If he’ll let you then you might wash it with some iodine or the like but otherwise I would just watch it. They tend to heal up from things very well. I’m not a vet, of course, so that’s all just from field experience – usual disclaimers and all that. :)

      • John says:

        Interesting, thanks. I tried cleaning it up with iodine and it went well.
        Also I’m moving to aroostook county ME in the spring to expand my herd with pure mulefoots, I’m planning on starting a small orchard and I’ve been doing lots of apple research. What apples do you prefer for your climate?
        I have pyrenean mountain lgds and old buff Orpington laying hens. Have you use old laying hens as dog food? If so do you behead them and feed them whole? Or pluck feathers and gut them?
        Your knowledge and advice is much appreciated.

        • Feeding the chickens whole is fine for our dogs. I’ve even seen one of our dogs, Kia, swallow an entire whole large henwhole and then regurgitate it later for her puppies. They devoured it. A very National Geographic moment.

          I plant #1 apples that I like. #2 Other apples. Macintosh are high on my list. The pigs don’t really care. I get stock from northern nurseries as they have lines that are already adapted to our cold climate.

  24. Dan says:

    Wow, your website has a lot of information and I don’t know where to start. Do you have posts on buying/choosing good piglets? Thanks.

    • That’s a good topic which I haven’t written a specific article on yet. Head on over to the Piglet Page for some thoughts on piglets and I’ll put that topic on my to-do list. Be sure to get reservations in early for piglets – we’re already reserved out to June of next spring and I know the same happens at other farms too.

  25. John says:

    Hi Walter,
    Heres a odd question, a bit morbid but please bare with me.
    Have you ever killed a pig while it was sleeping? I’ve butchered a few hogs in my couple years of farming all have been awake and fully conscious except this latest one… A 250 lb GOS boar was in his hut sleeping or at least half alsleep when he got the .22. He went down the most peaceful out of any of the hog I’ve slaughtered. His meat is absolutely AMAZING best pork I’ve ever had. Could the meat be so tasty because he died in his sleep with no anxiety or adrenaline pumping through his blood? All my hogs that I’ve processed at home have been butchered with the utmost respect.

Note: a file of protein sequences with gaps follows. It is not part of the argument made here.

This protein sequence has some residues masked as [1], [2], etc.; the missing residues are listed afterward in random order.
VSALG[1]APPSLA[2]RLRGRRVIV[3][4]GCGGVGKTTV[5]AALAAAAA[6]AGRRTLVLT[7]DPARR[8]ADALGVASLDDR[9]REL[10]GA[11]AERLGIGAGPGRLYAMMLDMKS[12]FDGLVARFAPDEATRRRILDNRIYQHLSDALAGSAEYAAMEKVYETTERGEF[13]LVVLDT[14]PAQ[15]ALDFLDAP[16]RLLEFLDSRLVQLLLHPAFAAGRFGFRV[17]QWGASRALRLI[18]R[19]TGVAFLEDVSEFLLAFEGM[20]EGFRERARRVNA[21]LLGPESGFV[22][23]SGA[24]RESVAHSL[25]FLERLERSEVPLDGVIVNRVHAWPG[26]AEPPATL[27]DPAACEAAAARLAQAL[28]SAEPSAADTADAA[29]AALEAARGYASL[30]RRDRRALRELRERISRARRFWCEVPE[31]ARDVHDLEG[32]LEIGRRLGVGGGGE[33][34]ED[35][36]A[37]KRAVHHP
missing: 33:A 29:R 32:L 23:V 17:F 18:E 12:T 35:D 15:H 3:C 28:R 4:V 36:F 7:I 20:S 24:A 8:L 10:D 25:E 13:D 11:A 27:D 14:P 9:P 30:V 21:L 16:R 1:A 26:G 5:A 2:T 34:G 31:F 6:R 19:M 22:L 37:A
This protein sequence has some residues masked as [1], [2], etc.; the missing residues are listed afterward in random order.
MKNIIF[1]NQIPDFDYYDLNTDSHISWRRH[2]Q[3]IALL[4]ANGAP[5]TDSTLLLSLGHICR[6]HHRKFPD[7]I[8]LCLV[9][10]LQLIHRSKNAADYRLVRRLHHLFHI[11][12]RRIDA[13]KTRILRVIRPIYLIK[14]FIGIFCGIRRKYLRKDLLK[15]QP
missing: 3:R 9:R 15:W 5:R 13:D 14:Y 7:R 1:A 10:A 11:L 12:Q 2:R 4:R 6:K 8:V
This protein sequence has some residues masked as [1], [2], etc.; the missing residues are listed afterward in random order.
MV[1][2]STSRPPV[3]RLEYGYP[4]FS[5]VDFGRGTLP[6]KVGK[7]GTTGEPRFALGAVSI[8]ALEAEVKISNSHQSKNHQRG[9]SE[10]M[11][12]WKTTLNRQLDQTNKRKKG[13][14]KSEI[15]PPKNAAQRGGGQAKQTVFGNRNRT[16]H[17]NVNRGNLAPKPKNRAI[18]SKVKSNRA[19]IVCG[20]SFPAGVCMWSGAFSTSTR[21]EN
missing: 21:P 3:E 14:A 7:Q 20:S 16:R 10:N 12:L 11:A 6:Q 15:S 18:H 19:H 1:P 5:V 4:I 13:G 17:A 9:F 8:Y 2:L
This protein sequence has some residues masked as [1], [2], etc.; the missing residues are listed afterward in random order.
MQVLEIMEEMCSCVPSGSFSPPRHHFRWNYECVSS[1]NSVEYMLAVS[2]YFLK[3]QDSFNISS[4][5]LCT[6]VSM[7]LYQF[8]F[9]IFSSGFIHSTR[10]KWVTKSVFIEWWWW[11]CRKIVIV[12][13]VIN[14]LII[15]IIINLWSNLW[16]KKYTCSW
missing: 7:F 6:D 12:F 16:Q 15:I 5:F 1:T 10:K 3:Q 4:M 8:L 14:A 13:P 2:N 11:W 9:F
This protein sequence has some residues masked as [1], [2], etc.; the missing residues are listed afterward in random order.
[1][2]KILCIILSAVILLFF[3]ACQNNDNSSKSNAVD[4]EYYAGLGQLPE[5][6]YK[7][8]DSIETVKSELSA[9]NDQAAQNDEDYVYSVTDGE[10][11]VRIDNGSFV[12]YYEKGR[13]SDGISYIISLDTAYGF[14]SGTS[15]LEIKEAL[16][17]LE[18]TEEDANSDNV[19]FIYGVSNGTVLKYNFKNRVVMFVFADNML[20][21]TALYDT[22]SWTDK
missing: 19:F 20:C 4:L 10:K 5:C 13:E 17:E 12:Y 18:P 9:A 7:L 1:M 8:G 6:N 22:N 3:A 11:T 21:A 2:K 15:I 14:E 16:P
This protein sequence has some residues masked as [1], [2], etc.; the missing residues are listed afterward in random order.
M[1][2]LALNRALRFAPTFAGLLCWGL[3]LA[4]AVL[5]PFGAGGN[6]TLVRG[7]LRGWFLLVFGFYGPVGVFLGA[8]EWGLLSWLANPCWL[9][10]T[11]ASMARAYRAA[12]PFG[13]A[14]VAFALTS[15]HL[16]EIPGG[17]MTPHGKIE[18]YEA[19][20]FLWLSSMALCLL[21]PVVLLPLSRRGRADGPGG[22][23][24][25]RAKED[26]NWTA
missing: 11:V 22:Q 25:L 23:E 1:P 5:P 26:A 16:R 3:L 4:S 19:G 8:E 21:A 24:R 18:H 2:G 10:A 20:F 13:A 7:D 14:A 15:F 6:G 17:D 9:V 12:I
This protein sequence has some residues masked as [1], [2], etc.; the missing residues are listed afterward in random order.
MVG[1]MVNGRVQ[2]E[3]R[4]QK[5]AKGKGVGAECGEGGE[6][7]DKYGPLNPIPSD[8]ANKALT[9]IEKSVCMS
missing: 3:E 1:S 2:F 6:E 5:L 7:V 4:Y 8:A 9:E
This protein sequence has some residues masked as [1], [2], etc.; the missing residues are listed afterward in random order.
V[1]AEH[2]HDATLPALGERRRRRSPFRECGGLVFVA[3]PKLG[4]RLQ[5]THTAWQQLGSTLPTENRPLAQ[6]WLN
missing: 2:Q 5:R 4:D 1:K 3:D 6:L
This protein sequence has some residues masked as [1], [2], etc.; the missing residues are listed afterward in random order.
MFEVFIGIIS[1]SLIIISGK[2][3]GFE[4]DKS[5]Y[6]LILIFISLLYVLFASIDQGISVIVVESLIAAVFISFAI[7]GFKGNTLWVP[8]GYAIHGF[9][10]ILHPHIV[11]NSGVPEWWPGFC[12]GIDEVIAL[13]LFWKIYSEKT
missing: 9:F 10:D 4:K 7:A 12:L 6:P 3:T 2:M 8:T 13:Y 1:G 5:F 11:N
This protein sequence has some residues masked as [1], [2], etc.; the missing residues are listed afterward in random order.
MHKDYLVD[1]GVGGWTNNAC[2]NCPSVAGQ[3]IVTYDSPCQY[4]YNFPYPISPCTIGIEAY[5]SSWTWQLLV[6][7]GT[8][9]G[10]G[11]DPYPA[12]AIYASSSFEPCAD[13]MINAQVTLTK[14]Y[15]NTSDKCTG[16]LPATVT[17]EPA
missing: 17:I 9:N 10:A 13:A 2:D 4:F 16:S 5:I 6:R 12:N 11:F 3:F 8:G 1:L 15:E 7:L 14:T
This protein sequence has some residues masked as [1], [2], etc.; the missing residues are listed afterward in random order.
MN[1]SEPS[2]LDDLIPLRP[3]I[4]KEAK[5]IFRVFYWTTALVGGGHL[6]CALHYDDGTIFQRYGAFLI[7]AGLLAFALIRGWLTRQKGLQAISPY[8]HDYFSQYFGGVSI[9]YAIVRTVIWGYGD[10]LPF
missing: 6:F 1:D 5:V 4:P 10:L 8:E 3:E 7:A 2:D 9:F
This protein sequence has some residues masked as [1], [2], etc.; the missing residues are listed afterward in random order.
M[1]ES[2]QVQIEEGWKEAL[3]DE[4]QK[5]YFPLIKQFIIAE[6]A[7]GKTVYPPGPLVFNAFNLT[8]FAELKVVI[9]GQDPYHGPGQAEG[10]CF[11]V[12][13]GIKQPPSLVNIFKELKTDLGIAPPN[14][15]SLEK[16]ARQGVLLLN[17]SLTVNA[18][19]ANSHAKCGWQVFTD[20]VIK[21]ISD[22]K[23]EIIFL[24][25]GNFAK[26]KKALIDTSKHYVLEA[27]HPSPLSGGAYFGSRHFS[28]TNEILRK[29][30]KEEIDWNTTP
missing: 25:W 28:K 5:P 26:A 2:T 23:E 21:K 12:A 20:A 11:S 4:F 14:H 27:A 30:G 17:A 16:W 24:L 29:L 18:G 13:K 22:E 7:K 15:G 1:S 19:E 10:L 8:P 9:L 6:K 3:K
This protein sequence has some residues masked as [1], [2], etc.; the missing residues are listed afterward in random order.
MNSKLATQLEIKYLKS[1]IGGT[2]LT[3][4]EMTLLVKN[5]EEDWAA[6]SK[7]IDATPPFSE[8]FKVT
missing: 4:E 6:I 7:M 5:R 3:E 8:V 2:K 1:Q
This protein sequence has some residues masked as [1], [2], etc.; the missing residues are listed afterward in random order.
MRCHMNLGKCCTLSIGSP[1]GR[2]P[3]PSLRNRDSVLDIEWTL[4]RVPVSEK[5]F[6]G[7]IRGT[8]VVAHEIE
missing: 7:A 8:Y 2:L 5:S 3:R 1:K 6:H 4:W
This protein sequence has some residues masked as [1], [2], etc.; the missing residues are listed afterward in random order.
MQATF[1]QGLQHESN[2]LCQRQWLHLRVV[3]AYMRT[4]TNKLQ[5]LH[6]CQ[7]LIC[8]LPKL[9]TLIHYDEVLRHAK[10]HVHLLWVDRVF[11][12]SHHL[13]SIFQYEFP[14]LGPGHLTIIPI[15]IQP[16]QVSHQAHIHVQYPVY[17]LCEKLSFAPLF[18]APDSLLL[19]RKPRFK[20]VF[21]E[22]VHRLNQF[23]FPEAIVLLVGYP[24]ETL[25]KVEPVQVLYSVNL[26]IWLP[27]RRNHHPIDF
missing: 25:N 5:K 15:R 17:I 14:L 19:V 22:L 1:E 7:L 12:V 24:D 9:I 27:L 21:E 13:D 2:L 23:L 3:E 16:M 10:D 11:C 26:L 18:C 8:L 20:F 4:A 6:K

Western mass

    RIP “Ugly”
    The 250 lb Gloucestershire old spot boar
    Your pork was the best I’ve ever had.

    • I’ve never killed a pig in its sleep however I firmly believe that stress causes meat quality problems. When we slaughter the animal goes down without any stress. They’re not aware of the impending shot, the stunning is instantaneous and they lose the last eleven seconds of memory, or more, as my wife Holly can attest to as explained in the article about The First Time I Killed My Wife. Proper stunning results in no release of stress hormones or adrenal because the nervous system is instantly shut down. This means that there isn’t the degradation in meat quality because the animal doesn’t get stressed. Thus a shot in the sleep is likely a good way to also achieve this.

  26. Patricia byrd says:

    Yes I have a female sow that is a yorkster and a male that is red durick and hampster she has six piglets do you have any idea how much they sell for thank you.

    • Prices vary tremendously with location as well as with the quality of the genetics. Season also makes a big difference as few people want weaner pigs in the late fall and winter but in the spring weaner pigs are in high demand so your timing is good. We sell piglets on the Piglet Page. You might try advertising your pigs at your local farm store and classified ads in your area.

  27. Patricia byrd says:

    Walter I also have a piglet that is hurt he was born on 2-14-15 I took him to a animal clinic they said is back leg was dislocated and his femer was fractured he is a runt the momma won’t have anything to do with him do you have any idea what we could do about it I would very much appreciate it I don’t have the income to take him back to a vet thank you.

    • Patricia, the best solution may be to cull the piglet as a oven roaster pig. It is possible for it to heal. If I was going to try to keep it growing I would probably attempt to splint the leg. However the word of the vet is better than mine on medicine as they were the ones who saw the pig in person and are veterinarians.